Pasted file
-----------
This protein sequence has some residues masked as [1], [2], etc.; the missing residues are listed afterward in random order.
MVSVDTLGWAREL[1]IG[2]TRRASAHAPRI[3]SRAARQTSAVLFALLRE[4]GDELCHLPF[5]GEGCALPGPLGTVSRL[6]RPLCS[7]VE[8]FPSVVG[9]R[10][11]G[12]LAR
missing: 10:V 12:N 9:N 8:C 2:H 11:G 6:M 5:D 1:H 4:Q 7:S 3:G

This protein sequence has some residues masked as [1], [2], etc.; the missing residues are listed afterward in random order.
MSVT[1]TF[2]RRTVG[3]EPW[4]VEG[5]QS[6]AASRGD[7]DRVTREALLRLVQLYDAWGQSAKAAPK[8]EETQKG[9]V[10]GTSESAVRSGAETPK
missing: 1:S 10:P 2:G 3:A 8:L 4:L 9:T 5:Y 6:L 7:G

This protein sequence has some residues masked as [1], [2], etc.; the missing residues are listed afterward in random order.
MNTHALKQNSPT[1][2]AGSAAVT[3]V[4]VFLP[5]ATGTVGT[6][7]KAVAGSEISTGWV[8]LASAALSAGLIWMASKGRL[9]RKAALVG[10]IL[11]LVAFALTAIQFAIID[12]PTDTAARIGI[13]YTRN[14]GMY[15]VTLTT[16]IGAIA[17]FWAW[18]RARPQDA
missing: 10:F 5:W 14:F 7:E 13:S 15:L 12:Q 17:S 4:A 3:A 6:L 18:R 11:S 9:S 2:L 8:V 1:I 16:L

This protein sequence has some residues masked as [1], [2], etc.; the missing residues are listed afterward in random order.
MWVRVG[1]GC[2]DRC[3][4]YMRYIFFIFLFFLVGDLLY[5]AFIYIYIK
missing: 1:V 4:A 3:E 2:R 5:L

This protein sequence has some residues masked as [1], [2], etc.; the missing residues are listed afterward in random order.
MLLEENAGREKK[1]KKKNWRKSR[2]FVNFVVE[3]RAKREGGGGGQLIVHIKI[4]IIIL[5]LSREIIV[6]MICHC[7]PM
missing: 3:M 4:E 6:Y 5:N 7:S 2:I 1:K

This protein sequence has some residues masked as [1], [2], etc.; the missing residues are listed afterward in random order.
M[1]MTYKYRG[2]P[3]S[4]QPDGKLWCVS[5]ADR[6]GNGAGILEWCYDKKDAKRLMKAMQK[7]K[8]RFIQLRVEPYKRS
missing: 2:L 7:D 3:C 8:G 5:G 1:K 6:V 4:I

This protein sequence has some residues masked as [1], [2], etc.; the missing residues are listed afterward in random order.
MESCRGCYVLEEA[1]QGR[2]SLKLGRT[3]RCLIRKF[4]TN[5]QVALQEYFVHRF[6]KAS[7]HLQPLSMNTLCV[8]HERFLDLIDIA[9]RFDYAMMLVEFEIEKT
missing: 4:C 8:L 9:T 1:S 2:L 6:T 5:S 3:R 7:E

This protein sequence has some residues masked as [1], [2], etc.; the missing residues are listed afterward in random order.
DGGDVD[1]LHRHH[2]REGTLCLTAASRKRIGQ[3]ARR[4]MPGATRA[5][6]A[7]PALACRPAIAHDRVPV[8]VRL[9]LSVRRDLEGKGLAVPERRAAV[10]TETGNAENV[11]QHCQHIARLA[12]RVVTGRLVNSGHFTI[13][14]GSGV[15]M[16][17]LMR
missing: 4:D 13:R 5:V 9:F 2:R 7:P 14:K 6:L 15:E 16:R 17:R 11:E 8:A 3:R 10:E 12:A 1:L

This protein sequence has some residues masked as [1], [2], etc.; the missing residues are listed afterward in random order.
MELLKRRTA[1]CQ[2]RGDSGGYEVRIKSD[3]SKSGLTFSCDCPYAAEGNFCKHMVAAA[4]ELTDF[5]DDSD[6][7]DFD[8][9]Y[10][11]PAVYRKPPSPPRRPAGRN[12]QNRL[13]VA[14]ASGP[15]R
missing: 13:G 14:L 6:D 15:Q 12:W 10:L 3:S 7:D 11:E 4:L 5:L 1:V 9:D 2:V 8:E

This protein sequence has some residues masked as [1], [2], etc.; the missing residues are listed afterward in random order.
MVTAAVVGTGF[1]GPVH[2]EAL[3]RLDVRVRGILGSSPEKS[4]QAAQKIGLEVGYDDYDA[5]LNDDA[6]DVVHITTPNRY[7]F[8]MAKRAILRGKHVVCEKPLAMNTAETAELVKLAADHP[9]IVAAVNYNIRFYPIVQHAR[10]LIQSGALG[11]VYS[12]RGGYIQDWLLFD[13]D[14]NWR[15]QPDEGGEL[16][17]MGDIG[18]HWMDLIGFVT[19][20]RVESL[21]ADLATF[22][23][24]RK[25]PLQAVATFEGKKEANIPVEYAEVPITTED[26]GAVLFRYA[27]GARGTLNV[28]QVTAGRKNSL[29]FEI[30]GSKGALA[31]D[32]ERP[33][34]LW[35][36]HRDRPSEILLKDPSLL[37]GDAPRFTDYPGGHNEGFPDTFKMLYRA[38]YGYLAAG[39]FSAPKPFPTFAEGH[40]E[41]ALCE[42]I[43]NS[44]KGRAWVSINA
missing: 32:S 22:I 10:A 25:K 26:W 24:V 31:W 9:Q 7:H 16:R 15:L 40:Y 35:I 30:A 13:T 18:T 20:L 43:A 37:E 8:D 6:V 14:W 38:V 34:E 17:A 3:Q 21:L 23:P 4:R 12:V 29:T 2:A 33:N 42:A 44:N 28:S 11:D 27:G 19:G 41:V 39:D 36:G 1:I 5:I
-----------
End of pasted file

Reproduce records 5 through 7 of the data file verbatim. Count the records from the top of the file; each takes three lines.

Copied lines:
This protein sequence has some residues masked as [1], [2], etc.; the missing residues are listed afterward in random order.
MLLEENAGREKK[1]KKKNWRKSR[2]FVNFVVE[3]RAKREGGGGGQLIVHIKI[4]IIIL[5]LSREIIV[6]MICHC[7]PM
missing: 3:M 4:E 6:Y 5:N 7:S 2:I 1:K

This protein sequence has some residues masked as [1], [2], etc.; the missing residues are listed afterward in random order.
M[1]MTYKYRG[2]P[3]S[4]QPDGKLWCVS[5]ADR[6]GNGAGILEWCYDKKDAKRLMKAMQK[7]K[8]RFIQLRVEPYKRS
missing: 2:L 7:D 3:C 8:G 5:G 1:K 6:V 4:I

This protein sequence has some residues masked as [1], [2], etc.; the missing residues are listed afterward in random order.
MESCRGCYVLEEA[1]QGR[2]SLKLGRT[3]RCLIRKF[4]TN[5]QVALQEYFVHRF[6]KAS[7]HLQPLSMNTLCV[8]HERFLDLIDIA[9]RFDYAMMLVEFEIEKT
missing: 4:C 8:L 9:T 1:S 2:L 6:T 5:S 3:R 7:E